The success was massive and took her around the world, not easy as Lousie could not fly. On one occasion a jumbo jet had to taxi back from take-off to offload a hysterical Rennison who thereafter would travel to the USA by ocean liner, a mode of travel that suited her well.
Over a few glasses of red wine one night I chatted to Louise about the success of the books and where they would go next. She was frustrated for years by the fact that Hollywood film producers had bought up the rights but were slow to actually make the movie and she was equally worried that big nosed Georgia would end up being a blonde haired, blue eyed teenage starlet and it would be set in a squeaky clean New England “Stepford” like town. In the end she was pleased by the film and delighted that her long time friend Alan Davies had been cast as Georgia’s dad. I saw it at a special screening for her fans in Brighton and sat uncomfortably with a few of her other male friends in a sea of squealing girls, all thrilled to see their heroines, Georgia on screen and Louise in the flesh.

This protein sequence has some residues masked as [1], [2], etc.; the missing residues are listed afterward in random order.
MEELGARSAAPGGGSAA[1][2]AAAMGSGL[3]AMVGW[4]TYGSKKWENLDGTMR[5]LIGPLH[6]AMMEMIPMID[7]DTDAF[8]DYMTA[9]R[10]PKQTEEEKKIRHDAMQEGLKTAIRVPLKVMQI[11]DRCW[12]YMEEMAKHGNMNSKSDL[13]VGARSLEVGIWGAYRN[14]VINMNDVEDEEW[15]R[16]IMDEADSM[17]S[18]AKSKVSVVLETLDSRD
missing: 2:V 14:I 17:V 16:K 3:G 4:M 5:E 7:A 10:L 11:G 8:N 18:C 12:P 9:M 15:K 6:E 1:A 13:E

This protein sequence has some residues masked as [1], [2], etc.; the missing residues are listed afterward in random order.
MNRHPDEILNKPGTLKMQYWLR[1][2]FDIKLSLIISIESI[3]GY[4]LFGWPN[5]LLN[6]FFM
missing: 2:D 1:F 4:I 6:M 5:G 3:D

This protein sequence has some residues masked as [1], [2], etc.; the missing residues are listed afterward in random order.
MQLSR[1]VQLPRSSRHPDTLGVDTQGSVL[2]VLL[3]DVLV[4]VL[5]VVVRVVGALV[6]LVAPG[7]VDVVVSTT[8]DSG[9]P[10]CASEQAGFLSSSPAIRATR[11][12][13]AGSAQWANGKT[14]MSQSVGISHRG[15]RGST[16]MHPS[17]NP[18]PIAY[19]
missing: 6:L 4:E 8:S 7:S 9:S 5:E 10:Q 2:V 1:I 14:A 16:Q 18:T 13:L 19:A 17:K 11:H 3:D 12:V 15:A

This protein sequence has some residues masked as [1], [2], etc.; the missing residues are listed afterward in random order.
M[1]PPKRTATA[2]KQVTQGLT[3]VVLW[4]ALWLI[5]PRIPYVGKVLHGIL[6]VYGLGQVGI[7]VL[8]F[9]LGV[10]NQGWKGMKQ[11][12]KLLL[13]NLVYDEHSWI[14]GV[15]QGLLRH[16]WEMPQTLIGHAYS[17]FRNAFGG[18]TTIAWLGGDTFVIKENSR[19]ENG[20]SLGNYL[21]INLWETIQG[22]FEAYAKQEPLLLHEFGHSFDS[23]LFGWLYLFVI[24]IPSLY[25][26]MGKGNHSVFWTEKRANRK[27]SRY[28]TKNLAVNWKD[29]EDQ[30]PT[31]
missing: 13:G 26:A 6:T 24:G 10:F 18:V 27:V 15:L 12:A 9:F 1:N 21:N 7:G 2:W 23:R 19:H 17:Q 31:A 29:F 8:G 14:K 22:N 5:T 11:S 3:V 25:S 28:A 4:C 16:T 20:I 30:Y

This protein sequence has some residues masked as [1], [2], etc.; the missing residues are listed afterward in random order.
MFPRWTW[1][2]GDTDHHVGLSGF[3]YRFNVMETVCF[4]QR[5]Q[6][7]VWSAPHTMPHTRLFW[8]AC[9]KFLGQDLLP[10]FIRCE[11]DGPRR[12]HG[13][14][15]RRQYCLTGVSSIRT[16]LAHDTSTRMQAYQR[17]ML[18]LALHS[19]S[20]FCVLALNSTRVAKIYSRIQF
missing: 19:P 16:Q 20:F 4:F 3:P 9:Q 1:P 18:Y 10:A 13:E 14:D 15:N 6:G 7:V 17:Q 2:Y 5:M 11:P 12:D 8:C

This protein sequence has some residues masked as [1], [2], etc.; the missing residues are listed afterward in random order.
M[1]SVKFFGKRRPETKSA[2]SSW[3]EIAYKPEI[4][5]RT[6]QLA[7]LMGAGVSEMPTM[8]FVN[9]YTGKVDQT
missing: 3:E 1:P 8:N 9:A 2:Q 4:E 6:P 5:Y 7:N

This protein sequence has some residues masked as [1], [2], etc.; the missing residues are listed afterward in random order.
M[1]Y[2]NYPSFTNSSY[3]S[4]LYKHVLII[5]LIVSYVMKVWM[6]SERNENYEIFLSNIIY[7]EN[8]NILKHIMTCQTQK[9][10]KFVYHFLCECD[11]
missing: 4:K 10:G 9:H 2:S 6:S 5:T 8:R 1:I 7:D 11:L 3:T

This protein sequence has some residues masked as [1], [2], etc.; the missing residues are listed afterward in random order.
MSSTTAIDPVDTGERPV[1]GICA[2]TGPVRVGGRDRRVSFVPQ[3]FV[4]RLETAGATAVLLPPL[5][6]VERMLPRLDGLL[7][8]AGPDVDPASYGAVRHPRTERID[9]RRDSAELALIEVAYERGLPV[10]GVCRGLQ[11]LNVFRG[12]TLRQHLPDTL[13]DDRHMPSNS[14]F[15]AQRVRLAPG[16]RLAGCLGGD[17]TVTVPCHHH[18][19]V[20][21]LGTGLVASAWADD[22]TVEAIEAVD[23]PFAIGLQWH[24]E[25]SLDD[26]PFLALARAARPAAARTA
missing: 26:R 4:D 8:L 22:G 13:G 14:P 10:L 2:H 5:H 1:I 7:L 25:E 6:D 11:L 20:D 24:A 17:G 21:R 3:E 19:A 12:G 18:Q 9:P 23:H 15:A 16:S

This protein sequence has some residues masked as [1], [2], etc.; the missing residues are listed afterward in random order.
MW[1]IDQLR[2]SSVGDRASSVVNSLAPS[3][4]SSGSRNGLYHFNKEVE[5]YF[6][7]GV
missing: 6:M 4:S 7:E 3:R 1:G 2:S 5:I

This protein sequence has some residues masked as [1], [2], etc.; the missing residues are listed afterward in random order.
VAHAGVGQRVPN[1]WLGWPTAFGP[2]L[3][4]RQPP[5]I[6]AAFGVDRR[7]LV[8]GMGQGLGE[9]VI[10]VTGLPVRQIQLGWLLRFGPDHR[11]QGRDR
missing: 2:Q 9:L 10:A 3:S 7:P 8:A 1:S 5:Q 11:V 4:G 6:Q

Her other concern was that Georgia could never grow up, or could she, would her readers accept Georgia as an adult, could the character transform from the world of young adult fiction to adult fiction. The truth was that Georgia could remain the same age for ever, eternally teenage.
In that there is a parallel to Louise herself. When I met her she had an air of slightly off kilter sophistication – and she was womanly. It’s not a term that we see used that often as we are all so obsessed with staying young, but Louise was a real woman and somewhat ageless. Over the 30 years that I knew her I never really thought about how old she might be and she never seemed to get any older.
She was a maverick, a real talent, a serious thinker and a lover of great silliness too. She enjoyed her success but seemed little changed by it and I am happy to have been privileged to have known her, worked with her and counted her as a friend. Rest In Peace Louise. X